On a day when the air is calm or when a light off-shore breeze is 
blowing and the lake is smooth, the agents just mentioned are tempo- 
rarily inactive. On such a day one may stand on the bluff overlooking 
Lake Michigan at any point on the north shore, and as far out as can 
be seen the lake water is unclouded by sediment. At the base of the 
bluff is a bare beach of sand or gravel, against the border of which 
the small waves are lapping in a weak, desultory way. It is scene 
of inactivity. At such a time the evolution of shore forms would not 
be evident. But when a strong east wind has roused the waves to 
violence, whitecaps dot its roughened surface, and a strong surf is 
breaking near the shore and sweeping back and forth in rhythmic 
fashion at the base of the cliff, nearly or quite concealing the beach 
platform below. The waves are gnawing into the base of the bluff, 
exposing the fresh, blue clay, where formerly may have been a turf- 
covered slope. From the face of the bluff, thus steepened, great masses 
of clay may be seen slipping down to the water's edge, where they are 
further broken up by the waves and thoroughly separated into the 
constituent boulders, gravel, sand and mud. Trees toppling from 
the brink of the bluff emphasize the rapidity of the process (Plate 
III, Fig. A). The waters of the lake for a long way out are muddy 
with suspended sediment. By oblique advances and retreats of the 
waves upon the shore, gravel is being washed up and down the 
beach in zig zag fashion along the shore. It is an easy inference that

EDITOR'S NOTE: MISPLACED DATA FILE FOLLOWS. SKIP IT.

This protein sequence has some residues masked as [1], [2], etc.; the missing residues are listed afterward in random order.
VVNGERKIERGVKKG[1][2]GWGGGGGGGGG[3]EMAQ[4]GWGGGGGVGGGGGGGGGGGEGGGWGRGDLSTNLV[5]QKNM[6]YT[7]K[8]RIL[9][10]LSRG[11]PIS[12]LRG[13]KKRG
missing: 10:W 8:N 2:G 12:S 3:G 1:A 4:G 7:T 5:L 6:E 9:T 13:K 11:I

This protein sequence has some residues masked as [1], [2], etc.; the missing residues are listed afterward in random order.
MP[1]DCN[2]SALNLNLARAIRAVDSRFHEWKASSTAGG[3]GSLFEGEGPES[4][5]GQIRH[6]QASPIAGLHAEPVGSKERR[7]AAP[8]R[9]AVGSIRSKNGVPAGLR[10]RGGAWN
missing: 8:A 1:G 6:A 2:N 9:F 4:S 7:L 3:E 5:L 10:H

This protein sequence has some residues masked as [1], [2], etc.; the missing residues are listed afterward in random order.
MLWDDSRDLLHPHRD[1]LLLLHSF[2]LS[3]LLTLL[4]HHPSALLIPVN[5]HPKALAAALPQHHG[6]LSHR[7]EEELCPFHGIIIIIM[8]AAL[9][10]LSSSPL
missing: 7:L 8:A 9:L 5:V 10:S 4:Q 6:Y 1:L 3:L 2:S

in the shallow water just beyond, sand is being drifted steadily lee- 
ward. The lake is now in action, and the shore form in process of 
development. One returns from such a view with a ready belief in 
doctrine of change or evolution as applied to shore forms. 





The Waves When a strong wind sweeps across the surface of a 
body of water, it communicates energy which sets every water particle 
oscillating in an approximately circular orbit the basis of the phen- 
omenon which we call a wave. In the normal off-shore wave, or 
in any normal wave away from the shore, there is very little forward 
advance of the water; each particle returns nearly or quite to its 
original position, so that the wave has well been called "a traveling 
shape of water." In the form of wave known as the swell, which 
moves in deep water, outside the area 1 which is under the direct influ- 
ence of the wind, the orbits of the particles of water are closed. 
There is no permanent advance of the water. But in the wind wave, 
the forward movement of the particle is always slightly in excess of 
the return movement, so that each particle describes a spiral rather 
than an ellipse, and there is generated a slow current which moves for- 
ward following the waves. Figure 14 shows how the particles move